The Ganster of Love

Parenting With An Atmosphere of Grace Series

Gansta The other day my son and I were looking at clothes in a local store.  My son picked up a hat and put it on his head sideways telling me he wanted this hat. To me he looked like a gangster rapper from infamous rap videos so my first reaction was of course to say "No way." I then paused and realized that my son uses good judgement 95% of the time and he has always displayed good character traits at school and with friends.  Was my reaction based on any moral relevance or simply on my own personal opinion?     


My initial reaction was "What would other people think?" and I envisioned people at church whispering saying "That's the son of the guy who writes about parenting and teaches the parenting bible study! His kid looks like a juvenile delinquent."  

Luckily, I realized that I was not using grace.  This hat was simply a passing fad of my son's culture.  When I was growing up; I wore combat boots, a beret and a Pink Floyd shirt to school!  I was just expressing myself through the wearing of clothes.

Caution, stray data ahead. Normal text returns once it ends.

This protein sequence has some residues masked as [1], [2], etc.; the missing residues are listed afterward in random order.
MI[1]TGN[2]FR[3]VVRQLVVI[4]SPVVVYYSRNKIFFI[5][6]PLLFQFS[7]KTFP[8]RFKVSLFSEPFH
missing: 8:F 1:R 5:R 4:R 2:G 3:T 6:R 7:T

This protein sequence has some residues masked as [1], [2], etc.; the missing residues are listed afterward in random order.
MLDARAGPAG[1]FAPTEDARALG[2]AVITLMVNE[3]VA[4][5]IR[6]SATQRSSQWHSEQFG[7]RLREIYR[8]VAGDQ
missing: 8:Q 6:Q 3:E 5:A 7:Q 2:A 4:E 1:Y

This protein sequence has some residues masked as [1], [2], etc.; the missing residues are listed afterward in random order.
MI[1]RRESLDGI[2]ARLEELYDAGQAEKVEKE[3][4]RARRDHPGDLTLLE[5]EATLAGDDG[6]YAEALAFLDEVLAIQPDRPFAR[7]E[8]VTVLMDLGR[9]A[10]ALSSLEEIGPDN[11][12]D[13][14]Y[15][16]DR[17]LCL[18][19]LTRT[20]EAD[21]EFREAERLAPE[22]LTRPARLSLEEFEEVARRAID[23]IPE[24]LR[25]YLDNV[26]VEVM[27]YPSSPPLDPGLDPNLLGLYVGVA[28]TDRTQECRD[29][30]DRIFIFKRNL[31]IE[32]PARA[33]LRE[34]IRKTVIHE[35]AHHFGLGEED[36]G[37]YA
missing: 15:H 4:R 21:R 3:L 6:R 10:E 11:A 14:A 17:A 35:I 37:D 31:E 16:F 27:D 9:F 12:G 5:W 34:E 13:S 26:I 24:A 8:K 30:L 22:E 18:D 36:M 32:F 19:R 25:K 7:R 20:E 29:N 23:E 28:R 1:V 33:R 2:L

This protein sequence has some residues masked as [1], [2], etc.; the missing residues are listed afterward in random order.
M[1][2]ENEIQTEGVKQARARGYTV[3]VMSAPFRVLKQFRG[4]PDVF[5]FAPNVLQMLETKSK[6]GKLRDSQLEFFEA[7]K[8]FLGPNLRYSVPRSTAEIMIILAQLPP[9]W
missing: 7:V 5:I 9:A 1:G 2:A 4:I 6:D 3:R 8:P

Many times as parents, I believe we turn simply differences of opinion, culture and generational fads into Christian G's full blown moral disagreements.  What's even worse is when we try to falsely use scripture to back up our own opinions simply because we disagree with a child's choice of clothing.  To my knowledge, the only biblical guidance on dress involves modesty?  It says nothing of wearing a hat sideways?  

Furthermore, does God judge us by our manner of dress or the character or our hearts?  

Imagine if God judged us with the same black and white perimeters I was placing on my son?    

I think many times we overreact as parents not based on any moral grounds but simply on our own embarrassment or what we perceive as "un-Christian." 

In the end, I let God's grace guide me and we ended up buying the hat for my son for a Christmas present.  However, I reflected on this lesson and wondered how many times in the past I made a knee jerk reactions based on my own opinions rather than moral absolutes?

As parents, we have to pick our battles carefully and this one, once examined, would be an absurd area to hold my ground. 

My son understands moral absolutes and does not violate them.  My son does not support the illicit behaviors that permeates the rap culture, he simply wanted to fit in with his peers.  

 - Lance

P.S.  The above photo is three kids at a Christian Summer Camp.